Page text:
Republican attack on Cohen over paperwork falls flat

Christopher Wilson
Senior Writer

Attempting to discredit Michael Cohen’s testimony to the House Oversight Committee, Rep. Mark Meadows accused him of lying on a form he filled out in preparation for his appearance Wednesday.

But Meadows’s questions appeared to be based on a misreading of the congressional Truth in Testimony form.

Meadows, a Republican from North Carolina, attempted to prove that Cohen, President Trump’s former attorney, had perjured himself by omitting from the form work he had done with foreign businesses while working for Trump. Meadows brought it up earlier in the hearing and again when time was yielded to him.

“Mr. Cohen, I’m going to come back to the question I asked before with regards to your false statement you submitted to Congress,” said Meadows. “On here it was very clear that it asked for contracts with foreign entities over the last two years. Have you had any foreign contract with foreign entities?”

“I believe it talks about lobbying. I did no lobbying,” said Cohen. “They are not governments.”

Meadows became incensed, asking Cohen why he hadn’t put his dealings with foreign companies on the form, saying it was a criminal offense to leave them off. After an extended back-and-forth, Cohen said he would double-check the forms, and Meadows said, “It’s just one more example of you skirting the truth.”

Rep. Mark Meadows, R-N.C., questions Michael Cohen, former attorney and fixer for President Trump, as he testifies Wednesday before the House Oversight Committee. (Photo: Chip Somodevilla/Getty Images)

But Meadows’s attack was apparently based on a misreading of the Truth in Testimony form, which reads in part, "If you are a non-governmental witness, please list any contracts or payments originating with a foreign government and related to the hearing's subject matter that you or the organization(s) you represent at this hearing received in the current year and previous two calendar years." Cohen qualifies as a nongovernmental witness, and even Meadows conceded he had no contracts with a foreign government.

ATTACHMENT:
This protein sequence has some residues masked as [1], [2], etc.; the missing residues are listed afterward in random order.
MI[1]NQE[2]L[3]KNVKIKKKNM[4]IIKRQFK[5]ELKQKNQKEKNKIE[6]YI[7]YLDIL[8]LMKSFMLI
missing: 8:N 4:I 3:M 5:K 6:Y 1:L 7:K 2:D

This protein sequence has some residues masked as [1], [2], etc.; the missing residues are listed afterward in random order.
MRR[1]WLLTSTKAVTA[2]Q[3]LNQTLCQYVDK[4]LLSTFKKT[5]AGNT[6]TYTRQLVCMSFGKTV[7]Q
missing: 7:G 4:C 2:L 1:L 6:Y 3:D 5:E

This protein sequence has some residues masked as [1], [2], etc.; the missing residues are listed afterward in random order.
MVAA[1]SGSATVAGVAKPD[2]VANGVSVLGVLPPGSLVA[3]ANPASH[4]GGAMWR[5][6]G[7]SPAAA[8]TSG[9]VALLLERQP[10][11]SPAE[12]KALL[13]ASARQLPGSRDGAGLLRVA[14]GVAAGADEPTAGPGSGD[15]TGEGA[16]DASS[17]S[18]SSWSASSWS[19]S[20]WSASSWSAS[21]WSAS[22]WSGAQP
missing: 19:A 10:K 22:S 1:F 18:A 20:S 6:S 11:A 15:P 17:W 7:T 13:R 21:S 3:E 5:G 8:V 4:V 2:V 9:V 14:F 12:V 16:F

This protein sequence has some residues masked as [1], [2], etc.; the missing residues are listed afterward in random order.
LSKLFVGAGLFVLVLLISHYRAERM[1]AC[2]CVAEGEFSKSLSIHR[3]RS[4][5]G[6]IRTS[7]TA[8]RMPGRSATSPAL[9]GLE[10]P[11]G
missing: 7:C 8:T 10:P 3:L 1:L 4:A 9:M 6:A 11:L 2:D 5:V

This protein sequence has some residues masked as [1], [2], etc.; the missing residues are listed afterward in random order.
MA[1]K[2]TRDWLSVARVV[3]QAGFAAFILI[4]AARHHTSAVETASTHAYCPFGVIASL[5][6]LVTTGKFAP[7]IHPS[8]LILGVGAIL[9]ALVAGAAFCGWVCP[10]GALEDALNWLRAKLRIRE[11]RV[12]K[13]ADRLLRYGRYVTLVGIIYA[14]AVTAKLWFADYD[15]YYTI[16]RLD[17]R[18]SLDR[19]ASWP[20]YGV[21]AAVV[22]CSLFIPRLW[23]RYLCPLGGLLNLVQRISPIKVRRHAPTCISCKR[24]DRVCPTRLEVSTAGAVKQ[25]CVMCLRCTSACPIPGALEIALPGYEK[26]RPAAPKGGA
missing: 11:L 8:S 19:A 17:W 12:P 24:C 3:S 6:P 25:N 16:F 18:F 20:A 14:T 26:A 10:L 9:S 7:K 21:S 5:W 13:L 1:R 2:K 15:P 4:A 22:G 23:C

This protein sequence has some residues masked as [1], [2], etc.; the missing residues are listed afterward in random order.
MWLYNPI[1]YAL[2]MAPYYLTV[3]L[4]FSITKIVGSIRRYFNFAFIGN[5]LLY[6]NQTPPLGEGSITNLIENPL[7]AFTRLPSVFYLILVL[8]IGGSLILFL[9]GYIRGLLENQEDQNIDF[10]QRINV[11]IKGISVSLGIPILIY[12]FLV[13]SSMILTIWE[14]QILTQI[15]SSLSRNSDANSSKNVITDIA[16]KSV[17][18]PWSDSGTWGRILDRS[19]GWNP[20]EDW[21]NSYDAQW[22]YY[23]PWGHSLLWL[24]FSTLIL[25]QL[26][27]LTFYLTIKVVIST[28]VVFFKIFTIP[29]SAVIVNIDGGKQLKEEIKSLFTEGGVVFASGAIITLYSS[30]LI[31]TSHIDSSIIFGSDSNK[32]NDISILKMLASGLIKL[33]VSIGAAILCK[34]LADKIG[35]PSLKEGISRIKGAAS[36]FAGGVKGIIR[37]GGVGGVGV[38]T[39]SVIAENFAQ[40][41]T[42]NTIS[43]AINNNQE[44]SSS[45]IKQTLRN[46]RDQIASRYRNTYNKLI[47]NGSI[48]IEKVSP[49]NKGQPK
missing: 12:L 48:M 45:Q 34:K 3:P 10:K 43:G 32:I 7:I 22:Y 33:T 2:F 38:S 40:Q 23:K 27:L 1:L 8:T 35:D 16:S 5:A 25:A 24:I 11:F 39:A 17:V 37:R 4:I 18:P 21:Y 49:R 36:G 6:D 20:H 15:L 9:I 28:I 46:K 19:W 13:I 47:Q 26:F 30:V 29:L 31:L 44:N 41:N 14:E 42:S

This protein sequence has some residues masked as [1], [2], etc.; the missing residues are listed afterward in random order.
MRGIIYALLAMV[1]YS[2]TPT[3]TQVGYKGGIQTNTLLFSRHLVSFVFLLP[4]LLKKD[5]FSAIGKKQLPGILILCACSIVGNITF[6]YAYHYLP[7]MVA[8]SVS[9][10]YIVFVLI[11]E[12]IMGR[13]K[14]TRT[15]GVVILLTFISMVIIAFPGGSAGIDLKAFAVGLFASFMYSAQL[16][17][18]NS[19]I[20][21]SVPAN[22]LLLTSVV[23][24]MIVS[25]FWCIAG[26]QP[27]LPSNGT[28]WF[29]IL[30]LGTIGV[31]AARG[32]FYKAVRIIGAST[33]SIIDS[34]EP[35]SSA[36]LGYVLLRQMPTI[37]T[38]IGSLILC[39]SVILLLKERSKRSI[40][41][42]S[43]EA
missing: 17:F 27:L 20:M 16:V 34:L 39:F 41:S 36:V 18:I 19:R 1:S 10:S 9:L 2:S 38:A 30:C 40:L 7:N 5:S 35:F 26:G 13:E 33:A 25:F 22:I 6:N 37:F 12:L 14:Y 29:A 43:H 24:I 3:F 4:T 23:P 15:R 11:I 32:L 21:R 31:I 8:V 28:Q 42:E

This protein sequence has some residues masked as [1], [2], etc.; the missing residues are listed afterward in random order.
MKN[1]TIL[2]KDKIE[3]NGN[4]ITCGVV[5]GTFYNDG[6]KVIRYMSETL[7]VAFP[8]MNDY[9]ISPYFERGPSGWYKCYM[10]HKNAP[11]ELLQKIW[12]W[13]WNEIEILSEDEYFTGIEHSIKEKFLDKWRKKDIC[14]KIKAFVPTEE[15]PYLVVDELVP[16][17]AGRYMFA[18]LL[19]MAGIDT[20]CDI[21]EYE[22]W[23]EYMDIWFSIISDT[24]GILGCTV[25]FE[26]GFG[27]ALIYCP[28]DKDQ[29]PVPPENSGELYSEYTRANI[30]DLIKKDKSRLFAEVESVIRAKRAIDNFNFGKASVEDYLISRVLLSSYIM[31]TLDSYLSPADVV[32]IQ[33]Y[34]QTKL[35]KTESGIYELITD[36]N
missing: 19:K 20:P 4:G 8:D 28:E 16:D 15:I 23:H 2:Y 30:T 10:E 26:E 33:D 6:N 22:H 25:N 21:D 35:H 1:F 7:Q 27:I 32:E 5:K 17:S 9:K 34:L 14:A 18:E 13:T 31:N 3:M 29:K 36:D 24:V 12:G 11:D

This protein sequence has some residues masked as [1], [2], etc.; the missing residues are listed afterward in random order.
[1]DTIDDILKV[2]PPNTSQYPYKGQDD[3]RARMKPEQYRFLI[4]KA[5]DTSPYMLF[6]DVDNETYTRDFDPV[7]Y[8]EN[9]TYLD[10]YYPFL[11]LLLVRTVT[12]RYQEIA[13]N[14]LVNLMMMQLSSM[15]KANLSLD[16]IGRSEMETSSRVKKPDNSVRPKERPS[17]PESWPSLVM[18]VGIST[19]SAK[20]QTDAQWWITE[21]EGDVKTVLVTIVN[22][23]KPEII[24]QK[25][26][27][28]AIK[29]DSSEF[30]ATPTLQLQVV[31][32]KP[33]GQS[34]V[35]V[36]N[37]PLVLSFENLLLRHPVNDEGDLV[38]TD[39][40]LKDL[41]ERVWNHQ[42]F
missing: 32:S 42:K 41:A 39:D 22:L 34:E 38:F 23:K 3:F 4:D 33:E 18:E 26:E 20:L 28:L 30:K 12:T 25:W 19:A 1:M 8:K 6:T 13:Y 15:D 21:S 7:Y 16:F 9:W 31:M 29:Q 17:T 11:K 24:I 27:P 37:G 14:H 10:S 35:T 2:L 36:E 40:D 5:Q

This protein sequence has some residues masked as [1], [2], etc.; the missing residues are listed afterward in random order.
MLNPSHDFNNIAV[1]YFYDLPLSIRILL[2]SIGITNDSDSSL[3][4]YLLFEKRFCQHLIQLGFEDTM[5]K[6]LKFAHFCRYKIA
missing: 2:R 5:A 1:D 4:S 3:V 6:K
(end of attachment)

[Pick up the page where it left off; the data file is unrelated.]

A few minutes later, Rep. Katie Hill, D-Calif., pointed out Meadows’s error.

“I want to mention really quick a clarification on the Truth in Testimony form,” said Hill. “The mention was around whether it talks about foreign entities at all, and the question is in fact whether witnesses have any contracts or payments originating with a foreign government. It does not cover all foreign entities, just foreign government entities. So Mr. Cohen, what I’d like to ask you to do is review this issue over lunch with your attorneys, and if you need to amend your form we ask that you do that before the conclusion of today’s hearing.”

Rep. Chip Roy, R-Texas, turned to face Meadows after Hill’s statement, and a camera caught Meadows winking at him.

After a second recess, Rep. Elijah Cummings, the Democratic chairman of the Oversight Committee, conferred with Cohen, Meadows and Rep. Jim Jordan, R-Oh., about the forms. Cohen said after consulting with his attorneys he felt that his form was still accurate but Meadows and Jordan wanted further inquiry about payments from foreign companies with ties to their government, such as the BTA Bank in Kazakhstan. Cummings said they would work with Cohen to make sure that everyone had the same definition of the terms on the forms.

“I said to Mr. Cohen that if he came in here and lied I would nail him to the cross so if there's any ambiguity I want that to be cleared up,” said Cummings.

There is a history of Trump associates filling out government forms incorrectly. Jared Kushner, the president’s son-in-law and a White House adviser, has had to repeatedly update his forms to the point that the director of the government’s background check bureau said he had “never seen that level of mistakes.” Three months after those remarks, even more errors were reported. Earlier this year, the Office of Government Ethics ruled that Commerce Secretary Wilbur Ross had violated his ethics agreement by making errors on his 2018 financial disclosure forms.

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